How to close wealth management's gender-based applicant gap

Katie Royals, 08/07/2021

How to attract more female talent into the wealth management industry is a much-discussed topic. But, despite their efforts, many firms are still struggling to achieve gender balance in job applications.

In a recent interview with thewealthnet Brooks Macdonald revealed they receive 6.9 applications from men for every one application from a woman.

Close Brothers Asset Management said 37 percent of job applicants are female. Investec had a similar percentage, though across the firm’s banking and wealth divisions, about 33 percent of applicants are female.

These figures reflect what Billy Stephenson, managing director of Stephenson Executive Search, is seeing.

His firm has been conducting research on gender and of the candidates the firm has seen in the past year, 40 percent were women. Mr Stephenson said when researching a sample of 1,500 candidates who are either private bankers or wealth managers, 29 percent were women.

Billy Stephenson, managing director of Stephenson Executive Search

However, Melanie Punch, head of UK careers at Investec, noted that the women who do apply tend to fare better than their male counterparts.

Within wealth and investment, a higher percentage of female applicants convert to interview – 8.6 percent of men compared with 10.2 percent of women.

This is also true when it comes to interviewees being made offers: 17.2 percent of female interviews convert to an offer compared with 14.8 percent of male interviews.

“This proves that when we can find them, we can convert them,” Ms Punch said.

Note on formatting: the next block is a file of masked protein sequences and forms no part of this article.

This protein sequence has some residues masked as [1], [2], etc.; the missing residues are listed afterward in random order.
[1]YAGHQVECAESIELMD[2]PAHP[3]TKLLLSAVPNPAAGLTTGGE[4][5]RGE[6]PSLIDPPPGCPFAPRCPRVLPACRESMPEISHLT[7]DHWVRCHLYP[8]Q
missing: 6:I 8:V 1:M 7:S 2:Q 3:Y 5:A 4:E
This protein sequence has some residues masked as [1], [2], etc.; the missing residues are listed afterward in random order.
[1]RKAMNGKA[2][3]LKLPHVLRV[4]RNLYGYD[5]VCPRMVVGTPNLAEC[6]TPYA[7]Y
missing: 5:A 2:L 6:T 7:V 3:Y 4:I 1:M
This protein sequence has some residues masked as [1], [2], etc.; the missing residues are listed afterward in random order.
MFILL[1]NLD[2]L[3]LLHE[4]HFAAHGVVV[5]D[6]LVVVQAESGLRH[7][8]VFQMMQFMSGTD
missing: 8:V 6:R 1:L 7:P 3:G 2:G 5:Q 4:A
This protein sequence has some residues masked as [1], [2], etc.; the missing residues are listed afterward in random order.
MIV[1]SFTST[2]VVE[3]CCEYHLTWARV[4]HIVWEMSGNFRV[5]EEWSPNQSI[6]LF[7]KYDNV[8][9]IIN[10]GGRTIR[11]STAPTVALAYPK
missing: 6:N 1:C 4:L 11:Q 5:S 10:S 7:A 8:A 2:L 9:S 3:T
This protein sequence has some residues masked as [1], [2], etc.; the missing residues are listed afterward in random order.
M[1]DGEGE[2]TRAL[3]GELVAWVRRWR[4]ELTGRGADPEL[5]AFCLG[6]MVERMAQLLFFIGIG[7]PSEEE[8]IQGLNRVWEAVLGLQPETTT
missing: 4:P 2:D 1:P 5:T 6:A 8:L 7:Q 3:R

Like many firms, Investec is actively trying to attract more female applicants.

Role modelling and messaging from the top is key. Barbara-Ann King joined Investec Wealth and Investment as chief commercial officer in October 2020 and is a vocal advocate of diversity.

Having a diversity champion in such a prominent role “makes such a difference” and ensures diversity and inclusion is a key priority for the firm.

“You can have all the ideas in the world, but you need people to execute them and back you up,” Ms Punch acknowledged.

Barbara-Ann King took the CCO role at Investec W&I in 2020

The firm holds sessions with senior female hires once they have settled into their new roles to see how they found the recruitment process and discuss potential changes that could be made.

Investec has also made changes to its recruitment process.

For job adverts, the firm uses software that scores each advert on its use of inclusive language and accessibility.

Investec also no longer asks applicants for their previous salary. The firm does still ask for salary expectations, but has found this opens up more of a conversation. Previously, some potential applicants had been put off or felt uncomfortable about declaring their current salary.

The firm has also put a statement at the start of its job adverts encouraging people to apply “if the role excites [them]”. This is to stop candidates being put off if they do not quite meet one part of the criteria or if they are not sure they’re experienced enough.

Mr Stephenson believes job adverts are only one part of the problem.

“Top female candidates are quite rightly selective about the firms they join – would a top client join a bank after seeing an advertisement? No, they need someone to build a relationship with them and gain their trust. This is exactly what we do in order to make sure we have relationships with the top candidates.

“One of the most frequent questions I get asked by female candidates is ‘what is the culture of the firm like?’.

“If a company doesn’t place an emphasis on developing female talent, the chances that they’re going to attract the best candidates are very low.”

Ms Punch said Investec’s initiatives have led to progress: “[Investec] is day to night compared to where we were three years ago.”

In 2019, just 19 percent of upper quartile jobs (salaries over around £75,000) went to women. In 2020, this increased marginally to 24 percent, although hiring was disrupted due to Covid-19. So far this year 56 percent – or five out of nine senior hires – have been female.

“This is such a huge shift,” Ms Punch said.

 There’s still progress to be made, but as an industry, “I think we’re catching up”, Ms Punch concluded.